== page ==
Healthcare Systems in the UK

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Introduction

The government has remained committed to providing patients and the public high quality and compassionate care (Grosios et al. 2010). To achieve this, the central government develops health policy which offers guidance of health care delivery. Additionally, the government reviews these policies and legislations while developing new ones in order to create a more responsive and patient-centred NHS (Boudioni et al. 2017). This paper discusses how various national policies and legislation affect healthcare delivery. The paper considers the effect of the Health and Social Care Act 2012, the Equality Act 2010, NHS and Community Health Care Act 1990, the Care Act 2014, and the General Data Protection Regulation 2018 on delivery of healthcare.

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The Health and Social Care Act 2012

The Health and Social Care Act 2012 marked the introduction of legal duties regarding health inequalities in the UK health system. The duties of different health bodies including the Department of Health, Public Health England, and NHS England as well as Clinical Commissioning Groups have been specified in the act. Furthermore, the act emphasises the need for reduction of health inequalities between different population groups in England (Peckham et al. 2015). Additionally, the act influenced changes in the functions of local authorities in the healthcare system. These changes have significantly affected general practice and its role in public health. According to Glover-Thomas (2013), the introduction of the Health and Social Care Act 2012 required GPs to have greater public health knowledge and the practitioners to increase the provision of disease prevention and health promotion services. The act empowered the Health and Wellbeing Boards to make decisions about public health priorities for their geographic areas. This way, there has been a better understanding of local health demands which ensures that services respond to the needs of the public resulting to an increase the quality of care outcomes (Davies 2013). Clinical Commissioning Groups are represented in the Health and Wellbeing Boards, which implies that they are directly involved in decision-making as regards the allocation of public health resources. This degree of coordination between the Clinical Commissioning Groups and the Health Wellbeing Boards has significantly improved public health and disease prevention (Tritter and Koivusalo 2013). On the other hand, Coleman et al. (2014) write that the involvement of Clinical Commissioning Groups in public health decisions has compelled them to think more deeply about their communities, which increases patients’ access to streamlined services that are of high quality. The enactment of the Health and Social Care Act 2012 called for training for the clinical commissioning groups to equip them with management skills in order to achieve equal coverage and distribution of services which has seen an increase in professionalism in care delivery (Humphries 2013). In the same view, Sabey and Hardy (2013) state that the Health and Social Care Act’s (2012) introduction underscored the need to raise GPs’ level expertise and clinical knowledge so they could accurately identify and evaluate the needs of diverse patients. This raising of expertise resulted in an increase in the outcomes for quality of care. The enactment of the Health and Social Care Act 2012 emphasised the need for personalised care. According to Care Quality Commission (2012), personalisation is a social care approach where patients are allowed to choose and control the care they receive. By emphasising personalisation, it can be seen that the Health and Social Care Act 2012 shifted power and control from service providers to patients making service user a core part of care provision. Personalisation of care brought together different providers who work together to ensure services are customised for individual patients. This means that Health and Social Care Act 2012 has increased the level of teamwork and partnership in healthcare delivery.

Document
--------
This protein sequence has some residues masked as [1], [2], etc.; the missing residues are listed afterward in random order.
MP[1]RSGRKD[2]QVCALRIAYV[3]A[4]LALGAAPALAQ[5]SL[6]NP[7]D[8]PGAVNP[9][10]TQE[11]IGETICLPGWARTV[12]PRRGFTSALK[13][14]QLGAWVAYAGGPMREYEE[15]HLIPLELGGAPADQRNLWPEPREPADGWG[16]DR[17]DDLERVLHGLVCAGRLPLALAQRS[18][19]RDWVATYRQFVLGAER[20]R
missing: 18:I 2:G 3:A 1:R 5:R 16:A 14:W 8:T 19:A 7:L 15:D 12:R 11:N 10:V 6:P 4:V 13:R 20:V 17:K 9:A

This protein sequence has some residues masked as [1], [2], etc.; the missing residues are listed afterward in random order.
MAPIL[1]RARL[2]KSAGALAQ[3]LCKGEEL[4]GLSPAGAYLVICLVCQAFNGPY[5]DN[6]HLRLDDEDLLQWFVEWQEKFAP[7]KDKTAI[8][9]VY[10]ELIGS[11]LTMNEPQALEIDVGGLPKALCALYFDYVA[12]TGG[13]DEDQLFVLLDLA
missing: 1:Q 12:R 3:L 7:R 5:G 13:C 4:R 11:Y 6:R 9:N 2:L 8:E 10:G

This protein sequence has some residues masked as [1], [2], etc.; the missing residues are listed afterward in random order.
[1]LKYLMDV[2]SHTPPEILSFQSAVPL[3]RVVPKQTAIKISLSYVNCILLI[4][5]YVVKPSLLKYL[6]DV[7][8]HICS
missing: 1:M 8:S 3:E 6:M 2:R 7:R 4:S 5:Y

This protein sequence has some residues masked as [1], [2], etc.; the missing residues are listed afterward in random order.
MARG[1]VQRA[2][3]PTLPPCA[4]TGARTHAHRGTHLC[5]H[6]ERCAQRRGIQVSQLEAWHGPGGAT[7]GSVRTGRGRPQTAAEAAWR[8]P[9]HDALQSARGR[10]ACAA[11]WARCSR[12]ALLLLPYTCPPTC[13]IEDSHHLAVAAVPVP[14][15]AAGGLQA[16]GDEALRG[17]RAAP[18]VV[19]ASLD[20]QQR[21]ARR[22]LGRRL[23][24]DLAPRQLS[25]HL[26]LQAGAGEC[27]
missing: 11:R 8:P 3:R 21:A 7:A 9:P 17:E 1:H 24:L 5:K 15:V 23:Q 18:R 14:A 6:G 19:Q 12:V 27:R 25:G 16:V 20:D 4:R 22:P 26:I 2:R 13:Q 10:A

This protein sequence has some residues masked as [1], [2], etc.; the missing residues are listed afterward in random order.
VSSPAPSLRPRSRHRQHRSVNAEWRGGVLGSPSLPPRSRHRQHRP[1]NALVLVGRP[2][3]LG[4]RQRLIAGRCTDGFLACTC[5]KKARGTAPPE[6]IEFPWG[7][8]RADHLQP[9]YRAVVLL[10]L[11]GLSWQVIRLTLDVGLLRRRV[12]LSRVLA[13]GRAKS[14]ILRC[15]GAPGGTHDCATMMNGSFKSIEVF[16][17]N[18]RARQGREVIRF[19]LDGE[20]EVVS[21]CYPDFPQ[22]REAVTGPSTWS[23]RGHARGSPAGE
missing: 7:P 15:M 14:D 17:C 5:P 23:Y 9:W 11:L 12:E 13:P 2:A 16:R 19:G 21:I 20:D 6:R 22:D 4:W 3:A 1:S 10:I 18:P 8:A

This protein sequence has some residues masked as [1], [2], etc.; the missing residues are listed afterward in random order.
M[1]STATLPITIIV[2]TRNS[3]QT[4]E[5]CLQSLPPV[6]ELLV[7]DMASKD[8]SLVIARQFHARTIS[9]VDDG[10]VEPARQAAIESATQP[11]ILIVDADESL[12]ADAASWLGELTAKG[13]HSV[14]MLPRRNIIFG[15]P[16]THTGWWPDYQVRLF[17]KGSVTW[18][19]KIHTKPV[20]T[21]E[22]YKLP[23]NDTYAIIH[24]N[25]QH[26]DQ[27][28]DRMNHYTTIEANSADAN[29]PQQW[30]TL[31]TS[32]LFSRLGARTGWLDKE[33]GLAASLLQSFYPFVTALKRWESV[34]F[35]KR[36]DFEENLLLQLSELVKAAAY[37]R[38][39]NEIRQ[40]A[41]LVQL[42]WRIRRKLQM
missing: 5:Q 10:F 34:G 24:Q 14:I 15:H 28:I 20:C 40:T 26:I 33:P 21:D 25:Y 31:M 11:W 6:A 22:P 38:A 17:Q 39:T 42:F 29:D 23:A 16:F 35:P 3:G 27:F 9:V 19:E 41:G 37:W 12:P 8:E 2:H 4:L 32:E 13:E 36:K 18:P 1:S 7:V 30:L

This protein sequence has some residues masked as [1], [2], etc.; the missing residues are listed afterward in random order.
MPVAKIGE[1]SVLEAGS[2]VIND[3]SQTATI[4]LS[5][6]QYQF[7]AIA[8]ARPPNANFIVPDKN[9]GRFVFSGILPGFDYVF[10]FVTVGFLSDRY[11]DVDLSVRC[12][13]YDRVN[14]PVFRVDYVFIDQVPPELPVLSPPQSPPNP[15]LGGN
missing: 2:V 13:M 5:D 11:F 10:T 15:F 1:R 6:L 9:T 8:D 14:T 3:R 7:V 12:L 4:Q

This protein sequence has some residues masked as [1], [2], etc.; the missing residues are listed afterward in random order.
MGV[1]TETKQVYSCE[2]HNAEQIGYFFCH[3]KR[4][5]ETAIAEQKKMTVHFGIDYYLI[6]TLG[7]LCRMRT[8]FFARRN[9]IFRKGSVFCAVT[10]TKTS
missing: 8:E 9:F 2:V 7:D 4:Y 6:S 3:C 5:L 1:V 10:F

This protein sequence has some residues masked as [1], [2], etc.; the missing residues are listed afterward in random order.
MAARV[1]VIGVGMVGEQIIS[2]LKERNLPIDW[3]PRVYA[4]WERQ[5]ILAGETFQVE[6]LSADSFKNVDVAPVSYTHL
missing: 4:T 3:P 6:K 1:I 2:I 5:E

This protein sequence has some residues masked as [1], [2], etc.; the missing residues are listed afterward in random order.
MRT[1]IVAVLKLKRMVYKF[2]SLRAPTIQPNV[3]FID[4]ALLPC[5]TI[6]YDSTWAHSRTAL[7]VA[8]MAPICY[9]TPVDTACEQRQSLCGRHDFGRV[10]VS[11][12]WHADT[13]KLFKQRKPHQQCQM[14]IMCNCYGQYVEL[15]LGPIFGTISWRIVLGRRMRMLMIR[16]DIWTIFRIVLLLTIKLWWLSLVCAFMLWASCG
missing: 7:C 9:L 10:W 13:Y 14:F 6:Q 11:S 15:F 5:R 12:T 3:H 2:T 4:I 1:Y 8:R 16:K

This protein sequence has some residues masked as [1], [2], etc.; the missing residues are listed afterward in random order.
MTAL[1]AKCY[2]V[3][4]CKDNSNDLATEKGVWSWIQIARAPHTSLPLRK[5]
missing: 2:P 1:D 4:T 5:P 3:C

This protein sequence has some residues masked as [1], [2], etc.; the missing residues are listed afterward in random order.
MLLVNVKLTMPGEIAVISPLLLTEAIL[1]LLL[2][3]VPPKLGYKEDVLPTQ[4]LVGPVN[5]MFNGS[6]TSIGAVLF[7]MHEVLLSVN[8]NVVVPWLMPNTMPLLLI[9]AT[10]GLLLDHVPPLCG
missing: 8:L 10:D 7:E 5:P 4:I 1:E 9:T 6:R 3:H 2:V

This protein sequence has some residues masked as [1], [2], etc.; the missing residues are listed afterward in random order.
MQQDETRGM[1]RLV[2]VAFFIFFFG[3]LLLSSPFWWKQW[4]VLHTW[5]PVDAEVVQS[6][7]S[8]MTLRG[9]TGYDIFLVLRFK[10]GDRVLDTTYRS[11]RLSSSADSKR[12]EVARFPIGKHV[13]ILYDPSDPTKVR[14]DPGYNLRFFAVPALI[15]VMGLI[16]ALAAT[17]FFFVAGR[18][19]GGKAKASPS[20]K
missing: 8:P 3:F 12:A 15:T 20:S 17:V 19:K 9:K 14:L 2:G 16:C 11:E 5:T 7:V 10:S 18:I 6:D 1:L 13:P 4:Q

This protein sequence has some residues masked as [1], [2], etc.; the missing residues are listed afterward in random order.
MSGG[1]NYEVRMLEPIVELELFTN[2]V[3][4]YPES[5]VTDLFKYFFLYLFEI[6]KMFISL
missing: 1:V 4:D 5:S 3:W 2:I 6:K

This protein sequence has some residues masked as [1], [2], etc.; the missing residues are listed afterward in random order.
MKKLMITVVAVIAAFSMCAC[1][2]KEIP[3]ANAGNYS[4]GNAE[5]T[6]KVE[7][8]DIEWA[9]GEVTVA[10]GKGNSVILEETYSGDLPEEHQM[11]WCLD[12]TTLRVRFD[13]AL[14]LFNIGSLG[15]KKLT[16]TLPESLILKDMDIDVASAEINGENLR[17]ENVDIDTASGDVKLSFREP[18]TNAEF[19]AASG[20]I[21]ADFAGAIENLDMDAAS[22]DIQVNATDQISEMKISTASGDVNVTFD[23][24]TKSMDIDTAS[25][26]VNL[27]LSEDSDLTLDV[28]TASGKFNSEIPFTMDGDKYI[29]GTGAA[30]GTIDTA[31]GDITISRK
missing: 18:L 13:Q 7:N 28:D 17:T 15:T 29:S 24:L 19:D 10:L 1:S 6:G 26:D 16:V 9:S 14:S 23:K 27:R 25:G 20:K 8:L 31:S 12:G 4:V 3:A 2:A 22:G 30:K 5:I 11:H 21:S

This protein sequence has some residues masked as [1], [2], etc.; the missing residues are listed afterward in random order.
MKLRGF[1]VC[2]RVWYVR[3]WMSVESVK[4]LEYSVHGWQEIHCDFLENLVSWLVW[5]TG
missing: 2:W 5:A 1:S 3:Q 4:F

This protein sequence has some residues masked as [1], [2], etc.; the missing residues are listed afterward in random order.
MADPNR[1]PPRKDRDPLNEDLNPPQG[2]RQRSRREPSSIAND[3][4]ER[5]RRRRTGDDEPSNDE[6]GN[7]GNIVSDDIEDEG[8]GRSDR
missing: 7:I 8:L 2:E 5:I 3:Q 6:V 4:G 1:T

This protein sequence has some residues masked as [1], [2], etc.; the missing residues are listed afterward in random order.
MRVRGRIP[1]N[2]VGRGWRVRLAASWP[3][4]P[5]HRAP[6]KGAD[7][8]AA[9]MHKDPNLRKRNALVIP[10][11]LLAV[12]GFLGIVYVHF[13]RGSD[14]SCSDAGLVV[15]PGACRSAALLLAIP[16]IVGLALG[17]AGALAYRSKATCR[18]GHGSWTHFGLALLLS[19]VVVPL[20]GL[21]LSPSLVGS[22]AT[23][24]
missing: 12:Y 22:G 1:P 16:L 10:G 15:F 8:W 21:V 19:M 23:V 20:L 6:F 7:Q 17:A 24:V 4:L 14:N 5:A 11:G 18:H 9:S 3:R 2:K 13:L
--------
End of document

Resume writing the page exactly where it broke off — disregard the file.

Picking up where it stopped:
The Equality Act 2010